17/12/2019 - 15:12

GDP, jobs strong in US

17/12/2019 - 15:12

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US growth, investment and unemployment numbers all look improved under President Donald Trump, but it is still early days to call the full impact of his tax cut package passed two years ago this month.

GDP, jobs strong in US
IMPACT: Donald Trump and Mike Pence have taken a reasonably unorthodox approach on tax. Photo: History in HD (Unsplash)

US growth, investment and unemployment numbers all look improved under President Donald Trump, but it is still early days to call the full impact of his tax cut package passed two years ago this month.

The $2.3 trillion reform was bitterly politically contested.

It lowered the tax rate on corporate profits from 35 per cent to 21 per cent, provided immediate write-offs and lower rates on personal income, among other changes.

The outcome will be of interest to businesses locally, after more modest plans to reduce the company tax rate in Australia hit a political wall.

The latest data from the US Bureau of Economic Analysis shows that country’s GDP growth lifted from 1.6 per cent in 2016 to be 2.4 per cent in 2017 and then 2.9 per cent in 2018.

In the first three quarters of this year, it has averaged 2.4 per cent.

A release from the Council of Economic Advisers said unemployment hit a 50-year low in October, a rate of 3.5 per cent.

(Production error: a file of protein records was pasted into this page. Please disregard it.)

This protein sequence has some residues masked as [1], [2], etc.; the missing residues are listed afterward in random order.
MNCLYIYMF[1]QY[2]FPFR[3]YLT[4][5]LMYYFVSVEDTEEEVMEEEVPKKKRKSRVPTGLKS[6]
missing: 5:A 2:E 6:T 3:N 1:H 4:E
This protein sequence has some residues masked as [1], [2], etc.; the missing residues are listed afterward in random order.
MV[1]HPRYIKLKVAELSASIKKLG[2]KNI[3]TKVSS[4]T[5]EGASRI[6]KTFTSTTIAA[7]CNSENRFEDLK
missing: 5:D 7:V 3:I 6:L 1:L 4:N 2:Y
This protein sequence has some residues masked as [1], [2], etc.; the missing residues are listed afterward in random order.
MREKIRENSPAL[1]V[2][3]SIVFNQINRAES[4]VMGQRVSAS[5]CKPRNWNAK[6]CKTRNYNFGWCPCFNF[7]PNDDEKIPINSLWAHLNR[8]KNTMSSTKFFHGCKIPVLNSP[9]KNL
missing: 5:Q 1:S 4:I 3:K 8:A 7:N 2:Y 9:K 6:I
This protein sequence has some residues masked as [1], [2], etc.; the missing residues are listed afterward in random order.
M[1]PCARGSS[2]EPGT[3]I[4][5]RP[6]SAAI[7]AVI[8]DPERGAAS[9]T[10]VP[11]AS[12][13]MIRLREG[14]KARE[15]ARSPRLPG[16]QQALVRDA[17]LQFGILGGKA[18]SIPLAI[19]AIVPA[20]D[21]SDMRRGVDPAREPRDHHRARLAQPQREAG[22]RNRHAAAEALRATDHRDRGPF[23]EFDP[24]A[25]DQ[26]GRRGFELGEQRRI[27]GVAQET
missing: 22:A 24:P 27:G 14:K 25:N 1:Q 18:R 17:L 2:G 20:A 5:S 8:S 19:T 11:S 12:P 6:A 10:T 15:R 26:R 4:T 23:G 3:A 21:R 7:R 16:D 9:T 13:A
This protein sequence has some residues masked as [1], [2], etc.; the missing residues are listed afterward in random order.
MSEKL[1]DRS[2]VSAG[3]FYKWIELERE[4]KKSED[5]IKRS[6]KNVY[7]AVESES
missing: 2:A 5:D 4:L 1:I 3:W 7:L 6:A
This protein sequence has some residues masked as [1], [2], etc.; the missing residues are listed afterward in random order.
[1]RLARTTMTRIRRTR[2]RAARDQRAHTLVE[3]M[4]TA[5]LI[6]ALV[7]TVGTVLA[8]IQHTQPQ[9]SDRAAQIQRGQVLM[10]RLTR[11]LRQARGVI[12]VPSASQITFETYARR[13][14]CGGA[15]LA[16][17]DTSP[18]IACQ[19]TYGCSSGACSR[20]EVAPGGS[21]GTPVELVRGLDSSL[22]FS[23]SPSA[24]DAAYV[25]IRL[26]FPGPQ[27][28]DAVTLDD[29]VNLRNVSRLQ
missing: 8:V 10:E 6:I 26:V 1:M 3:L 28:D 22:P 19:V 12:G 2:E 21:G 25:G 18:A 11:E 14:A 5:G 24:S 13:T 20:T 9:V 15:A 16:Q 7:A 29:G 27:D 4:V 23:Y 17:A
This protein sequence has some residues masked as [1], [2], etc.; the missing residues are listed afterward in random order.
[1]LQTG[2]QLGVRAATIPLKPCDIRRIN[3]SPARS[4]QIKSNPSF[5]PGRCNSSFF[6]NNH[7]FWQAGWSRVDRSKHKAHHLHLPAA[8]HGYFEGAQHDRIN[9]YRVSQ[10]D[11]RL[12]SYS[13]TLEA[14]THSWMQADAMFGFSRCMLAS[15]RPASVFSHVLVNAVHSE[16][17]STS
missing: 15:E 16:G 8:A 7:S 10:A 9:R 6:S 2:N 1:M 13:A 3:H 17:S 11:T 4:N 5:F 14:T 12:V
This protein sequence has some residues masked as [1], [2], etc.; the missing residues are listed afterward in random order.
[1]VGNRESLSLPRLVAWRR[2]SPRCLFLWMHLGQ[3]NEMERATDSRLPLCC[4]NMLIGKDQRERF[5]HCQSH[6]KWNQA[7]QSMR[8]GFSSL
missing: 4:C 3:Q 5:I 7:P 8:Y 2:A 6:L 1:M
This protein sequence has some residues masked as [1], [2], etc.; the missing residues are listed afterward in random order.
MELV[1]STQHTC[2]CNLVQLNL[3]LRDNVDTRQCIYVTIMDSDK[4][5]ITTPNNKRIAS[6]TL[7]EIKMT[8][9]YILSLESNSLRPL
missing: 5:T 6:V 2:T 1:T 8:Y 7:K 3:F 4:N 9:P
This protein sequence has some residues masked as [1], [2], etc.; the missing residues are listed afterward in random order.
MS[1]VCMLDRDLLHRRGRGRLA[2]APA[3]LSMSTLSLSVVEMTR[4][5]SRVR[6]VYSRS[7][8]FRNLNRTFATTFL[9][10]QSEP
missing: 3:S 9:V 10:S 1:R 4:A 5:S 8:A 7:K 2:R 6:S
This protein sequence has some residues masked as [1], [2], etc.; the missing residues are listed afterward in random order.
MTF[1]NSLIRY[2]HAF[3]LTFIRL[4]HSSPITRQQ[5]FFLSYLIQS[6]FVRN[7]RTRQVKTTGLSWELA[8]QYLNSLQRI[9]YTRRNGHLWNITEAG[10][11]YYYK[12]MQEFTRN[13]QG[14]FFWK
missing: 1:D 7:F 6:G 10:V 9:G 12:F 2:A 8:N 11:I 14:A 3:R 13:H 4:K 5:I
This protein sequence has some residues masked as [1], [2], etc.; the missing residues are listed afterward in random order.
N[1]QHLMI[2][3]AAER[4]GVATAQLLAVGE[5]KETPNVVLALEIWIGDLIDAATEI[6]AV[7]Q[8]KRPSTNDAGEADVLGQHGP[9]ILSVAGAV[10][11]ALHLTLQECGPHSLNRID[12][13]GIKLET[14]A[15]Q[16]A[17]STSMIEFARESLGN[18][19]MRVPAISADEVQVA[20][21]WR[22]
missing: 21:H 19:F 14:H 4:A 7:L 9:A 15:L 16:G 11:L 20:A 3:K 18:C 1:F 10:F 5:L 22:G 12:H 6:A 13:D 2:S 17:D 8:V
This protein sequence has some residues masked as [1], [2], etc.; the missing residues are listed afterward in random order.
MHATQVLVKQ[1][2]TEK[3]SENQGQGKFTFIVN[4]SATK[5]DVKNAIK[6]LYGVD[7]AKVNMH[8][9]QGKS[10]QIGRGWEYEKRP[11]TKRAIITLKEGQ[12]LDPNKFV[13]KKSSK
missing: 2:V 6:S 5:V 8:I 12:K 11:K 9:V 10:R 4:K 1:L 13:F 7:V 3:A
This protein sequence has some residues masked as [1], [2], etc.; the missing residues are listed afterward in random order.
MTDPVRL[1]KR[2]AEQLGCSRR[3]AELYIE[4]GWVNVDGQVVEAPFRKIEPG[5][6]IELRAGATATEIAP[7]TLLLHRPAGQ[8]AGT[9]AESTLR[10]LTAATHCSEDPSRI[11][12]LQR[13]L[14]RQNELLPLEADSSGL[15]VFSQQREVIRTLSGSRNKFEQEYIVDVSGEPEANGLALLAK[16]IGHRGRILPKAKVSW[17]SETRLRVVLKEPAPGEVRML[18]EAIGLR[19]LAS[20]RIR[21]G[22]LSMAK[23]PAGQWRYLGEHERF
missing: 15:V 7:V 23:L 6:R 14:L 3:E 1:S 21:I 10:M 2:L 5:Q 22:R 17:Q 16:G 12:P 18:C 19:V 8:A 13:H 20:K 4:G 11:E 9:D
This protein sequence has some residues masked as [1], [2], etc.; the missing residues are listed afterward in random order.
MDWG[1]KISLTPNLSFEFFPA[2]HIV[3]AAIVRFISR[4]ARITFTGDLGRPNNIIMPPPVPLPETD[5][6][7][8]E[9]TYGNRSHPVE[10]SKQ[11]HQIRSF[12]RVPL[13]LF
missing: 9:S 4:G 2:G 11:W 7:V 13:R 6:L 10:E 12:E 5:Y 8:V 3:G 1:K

“The lowest unemployment rates on record were matched or set in September 2019 for African Americans, Hispanics, and people with disabilities,” the release said.

“Additionally, the unemployment rate for people without a high school diploma fell to 4.8 per cent, the lowest rate since the series began in 1992 and much lower than the 7.8 per cent rate in November 2016.”

But there will be many factors that influence the unemployment and GDP numbers.

Supporters of the tax plan highlighted immediate wage rises and bonuses offered to workers when the laws were passed, with companies such as Walmart and AT&T among those to announce cash for their workforces.

These are short term impacts, however.

The Wall Street Journal, for example, has reported that bonuses were lower in the first part of 2019.

The longer-term benefit for wages will be determined by whether lower taxes incentivise productive investment by businesses.

From growth of 0.6 per cent in 2016, non-residential investment rose 4.4 per cent in 2017 and then 6.4 per cent in 2018, slowing to 0.5 per cent growth so far in 2019.

Academic works also suggest that lower company tax rates flow through to wages.

Hasset & Mather (2006) looked at 72 countries over two decades to 2002, finding a 1 per cent rise in company tax was associated with a 1 per cent fall in real wages.

Felix (2007) analysed 19 developed countries over a similar period and found a 10 per cent increase in the tax rate would lower wages by 7 per cent.

Carroll (2009) reviewed state corporate tax rates across US states for 40 years, and found a $US1 fall led to a $US2.50 gain in real wages.

What about the impact on the deficit?

Company tax revenue projections also tell a fascinating story.

According to the Congressional Budget Office, company tax take was $300 billion in the 2016 fiscal year, projected to reach $443 billion by 2027.

After the tax cut package, corporate taxes contributed $205 billion in 2018 but will grow at a more rapid clip, lifting 11.2 per cent into 2019 nearly doubling to be $398 billion by 2027.

The key takeaway here is that although the rate was cut significantly, company tax revenues will only be 10 per cent lower by 2027.

Similarly, in June 2017, the CBO had projected individual income tax revenue of $2.5 billion in 2025, when many of the cuts will expire under legislative rules, with the most recent forecasts showing a number about 8 per cent lower.

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